The Council of Europe has published a series of guidelines on preventing and combatting hate speech. EURACTIV Italy reports.
On Monday (21 March), which also happened to be the International Day for the Elimination of Racial Discrimination, the Council of Europe’s committee against racism (ECRI) presented guidelines to its 47 member states on how to prevent and combat hate speech, and how to support people who are directly and indirectly affected by it.
Hate speech, stressed the ECRI, encourages acts of violence and discrimination that undermine respect for minority groups and social cohesion and governments should therefore intervene with timely and effective measures.
The ECRI’s recommendations include urging governments to encourage prominent, public figures to react appropriately when hate speech rears its head and to promote self-regulation of the media, as well as raising awareness of the dangerous consequences that hate speech can have on society.
The committee also emphasised the importance of developing tailored educational programmes for young people, university staff, public officials and the general public.
The Strasbourg-based organisation also suggested that governments should withdraw any form of aid, financial or otherwise, from political parties that incite hatred and criminalise the most extreme forms of it, while still respecting the principle of freedom of expression.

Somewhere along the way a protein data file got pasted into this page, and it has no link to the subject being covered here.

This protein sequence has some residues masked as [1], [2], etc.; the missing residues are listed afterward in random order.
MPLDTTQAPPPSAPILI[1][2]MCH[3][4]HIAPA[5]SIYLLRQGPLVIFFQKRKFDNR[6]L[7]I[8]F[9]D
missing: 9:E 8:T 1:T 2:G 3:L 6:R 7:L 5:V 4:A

It cited an Estonian case that was brought before the European Court of Human Rights (ECHR) in 2015, in which the Delfi news portal was found liable for anonymous defamatory comments that were left on its site. The Court ruled 15-2 against Delfi, stating that the portal’s freedom of expression had not been violated, as the comments were ruled to be extreme in nature.
The ruling was unexpected, and led many commentators to raise concerns about the future of press freedom.
The Council of Europe has no remit to provide binding resolutions or laws, and the ECHR’s ruling on the Estonia case has no effect on European or national law, although it may have an effect on future law-making.
Shortly after the terrorist attacks hit Brussels yesterday (22 March), the hashtag ‘#stopislam’ started trending on social media. It seems likely that the CoE’s guidelines will be given a baptism of fire as people continue to react to the horrendous events that unfolded in the Belgian capital.